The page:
and the inability of the appellant's family to meet such  demands  that  the
appellant was forced to leave the matrimonial home.  The appellant was  keen
to continue in the matrimonial home and to  return  home  even  after  being
forced to leave but the accused refused to take her back.  The  husband  has
filed a divorce petition which is without any legal  basis.   The  appellant
lodged the complaint after filing of the divorce  petition  for  the  reason
that the appellant had earlier remained  hopeful  that  the  matter  may  be
amicably settled. It was only after she lost  all  hopes  that  she  had  to
initiate criminal proceedings in respect of cruelty meted out to  her.   The
High Court in proceedings under Section 482 could not quash the  proceedings
merely with the observation that the allegations were  omnibus.   The  power
of quashing could be exercised sparingly and only if no case  was  made  out
from the allegations taken as correct or where the complaint was  absurd  or
legally not maintainable.   In  the  FIR,  the  appellant  has  specifically
mentioned that the accused harassed  her  for  dowry  by  taunting  her  and
beating her.  It  was  already  mentioned  that  she  was  deprived  of  her
belongings by the accused.
10.   Learned counsel for the accused  respondents  supported  the  impugned
order passed by the High Court.
11.   Law relating to quashing is well  settled.   If  the  allegations  are
absurd or do not made out any case or if it can be held that there is  abuse
of process of law, the proceedings can be quashed but if there is a  triable
case the Court does not go into reliability or otherwise of the  version  or
the counter version.  In matrimonial cases, the Courts have to  be  cautious
when omnibus allegations are made particularly  against  relatives  who  are
not generally concerned with the affairs of the couple.   We  may  refer  to
the decisions of this Court dealing with the issue.   Referring  to  earlier
decisions, in Amit Kapoor vs. Ramesh Chander and Anr.[4], it was observed:
 "27.1. Though there are no limits of the powers of the Court under  Section
482 of the Code but the more the power, the more due care and caution is  to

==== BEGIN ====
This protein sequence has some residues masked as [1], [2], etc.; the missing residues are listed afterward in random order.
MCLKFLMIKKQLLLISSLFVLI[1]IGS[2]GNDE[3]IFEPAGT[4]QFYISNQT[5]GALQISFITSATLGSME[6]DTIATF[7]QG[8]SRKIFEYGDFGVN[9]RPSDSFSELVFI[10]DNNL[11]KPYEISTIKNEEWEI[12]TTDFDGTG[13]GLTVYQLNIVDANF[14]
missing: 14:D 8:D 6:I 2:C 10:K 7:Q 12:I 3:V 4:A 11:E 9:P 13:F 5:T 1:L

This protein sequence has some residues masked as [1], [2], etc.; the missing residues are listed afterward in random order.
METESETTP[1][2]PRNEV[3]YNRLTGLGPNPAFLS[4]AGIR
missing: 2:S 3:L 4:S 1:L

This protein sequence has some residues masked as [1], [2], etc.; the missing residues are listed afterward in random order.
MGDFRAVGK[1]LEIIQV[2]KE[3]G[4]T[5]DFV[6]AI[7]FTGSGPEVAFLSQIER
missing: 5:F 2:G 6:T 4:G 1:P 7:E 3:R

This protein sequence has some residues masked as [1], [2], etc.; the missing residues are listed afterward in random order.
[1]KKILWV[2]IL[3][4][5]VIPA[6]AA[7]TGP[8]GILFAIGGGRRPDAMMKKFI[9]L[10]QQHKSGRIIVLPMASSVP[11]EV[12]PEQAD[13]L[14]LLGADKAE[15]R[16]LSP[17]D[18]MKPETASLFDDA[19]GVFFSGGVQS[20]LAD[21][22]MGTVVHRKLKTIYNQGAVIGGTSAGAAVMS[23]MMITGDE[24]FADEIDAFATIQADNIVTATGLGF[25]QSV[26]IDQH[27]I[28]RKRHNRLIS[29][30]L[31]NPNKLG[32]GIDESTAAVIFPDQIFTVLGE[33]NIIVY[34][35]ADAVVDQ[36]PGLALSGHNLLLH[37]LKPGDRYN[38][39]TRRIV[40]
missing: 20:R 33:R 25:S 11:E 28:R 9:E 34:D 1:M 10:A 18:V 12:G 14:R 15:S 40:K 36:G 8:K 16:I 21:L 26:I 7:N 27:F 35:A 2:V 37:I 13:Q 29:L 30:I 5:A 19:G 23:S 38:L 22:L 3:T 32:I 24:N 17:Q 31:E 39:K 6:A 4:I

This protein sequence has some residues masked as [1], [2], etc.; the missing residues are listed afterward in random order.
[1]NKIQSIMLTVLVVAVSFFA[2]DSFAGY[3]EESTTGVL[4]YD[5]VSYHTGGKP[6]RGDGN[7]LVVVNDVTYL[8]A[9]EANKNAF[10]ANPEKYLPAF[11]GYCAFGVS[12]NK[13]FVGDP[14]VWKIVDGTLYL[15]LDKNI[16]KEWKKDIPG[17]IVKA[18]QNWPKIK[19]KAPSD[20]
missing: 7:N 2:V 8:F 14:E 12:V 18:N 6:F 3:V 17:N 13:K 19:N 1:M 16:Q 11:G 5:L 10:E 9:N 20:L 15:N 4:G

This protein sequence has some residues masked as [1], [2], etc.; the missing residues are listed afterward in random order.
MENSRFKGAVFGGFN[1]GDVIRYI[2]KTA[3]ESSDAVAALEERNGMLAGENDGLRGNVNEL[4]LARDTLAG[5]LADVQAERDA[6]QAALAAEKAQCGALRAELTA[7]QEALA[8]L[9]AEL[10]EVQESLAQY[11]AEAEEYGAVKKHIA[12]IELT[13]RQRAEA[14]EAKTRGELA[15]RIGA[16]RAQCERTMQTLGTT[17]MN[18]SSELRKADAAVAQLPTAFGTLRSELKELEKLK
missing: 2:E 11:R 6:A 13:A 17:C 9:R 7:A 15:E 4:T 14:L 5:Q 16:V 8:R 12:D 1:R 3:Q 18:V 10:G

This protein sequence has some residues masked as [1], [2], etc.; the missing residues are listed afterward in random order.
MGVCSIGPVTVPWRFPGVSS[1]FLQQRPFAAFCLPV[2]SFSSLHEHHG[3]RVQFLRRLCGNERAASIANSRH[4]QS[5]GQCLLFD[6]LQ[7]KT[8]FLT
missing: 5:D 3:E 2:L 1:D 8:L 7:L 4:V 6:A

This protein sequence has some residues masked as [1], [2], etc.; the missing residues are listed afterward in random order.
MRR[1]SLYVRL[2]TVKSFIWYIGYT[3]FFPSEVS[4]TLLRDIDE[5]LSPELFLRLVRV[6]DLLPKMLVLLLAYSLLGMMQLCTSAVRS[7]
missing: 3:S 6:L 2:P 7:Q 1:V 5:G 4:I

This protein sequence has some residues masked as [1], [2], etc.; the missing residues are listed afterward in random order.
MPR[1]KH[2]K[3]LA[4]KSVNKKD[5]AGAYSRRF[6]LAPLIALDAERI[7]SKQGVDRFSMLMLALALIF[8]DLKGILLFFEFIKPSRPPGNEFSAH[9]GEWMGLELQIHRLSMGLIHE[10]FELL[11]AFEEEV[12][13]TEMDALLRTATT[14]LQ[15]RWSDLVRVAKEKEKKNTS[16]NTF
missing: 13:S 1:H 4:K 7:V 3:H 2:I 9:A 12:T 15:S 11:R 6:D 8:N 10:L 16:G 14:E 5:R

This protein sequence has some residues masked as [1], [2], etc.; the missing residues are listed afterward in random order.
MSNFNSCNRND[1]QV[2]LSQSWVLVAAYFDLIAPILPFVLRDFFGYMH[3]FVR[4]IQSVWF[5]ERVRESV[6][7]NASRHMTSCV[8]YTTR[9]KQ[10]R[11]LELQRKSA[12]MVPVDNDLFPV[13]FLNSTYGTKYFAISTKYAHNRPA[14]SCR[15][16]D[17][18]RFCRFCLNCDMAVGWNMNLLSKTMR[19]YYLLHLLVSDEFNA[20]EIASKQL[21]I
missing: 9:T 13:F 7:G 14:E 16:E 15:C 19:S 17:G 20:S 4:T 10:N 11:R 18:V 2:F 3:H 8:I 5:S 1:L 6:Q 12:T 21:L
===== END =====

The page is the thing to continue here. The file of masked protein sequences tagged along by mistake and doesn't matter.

be exercised in invoking  these  powers.  The  power  of  quashing  criminal
proceedings, particularly, the charge framed in terms of Section 228 of  the
Code should be exercised very sparingly and  with  circumspection  and  that
too in the rarest of rare cases.

27.2. The Court should apply the  test  as  to  whether  the  uncontroverted
allegations as made from the record of the case and the documents  submitted
therewith prima facie establish the offence or not. If the  allegations  are
so patently absurd and inherently improbable  that  no  prudent  person  can
ever reach such a conclusion and where the basic ingredients of  a  criminal
offence are not satisfied then the Court may interfere.

27.3. The High Court should not unduly interfere. No meticulous  examination
of the evidence is needed for considering whether  the  case  would  end  in
conviction or not at the stage of framing of charge or quashing of charge.

27.4. Where the exercise of such power is absolutely  essential  to  prevent
patent miscarriage of justice and  for  correcting  some  grave  error  that
might be committed by the subordinate courts even in such  cases,  the  High
Court should be loath to  interfere,  at  the  threshold,  to  throttle  the
prosecution in exercise of its inherent powers.

27.5. Where there is an express legal bar enacted in any of  the  provisions
of the Code or  any  specific  law  in  force  to  the  very  initiation  or
institution and continuance of such criminal  proceedings,  such  a  bar  is
intended to provide specific protection to an accused.

27.6. The Court has a duty to balance the freedom of a person and the  right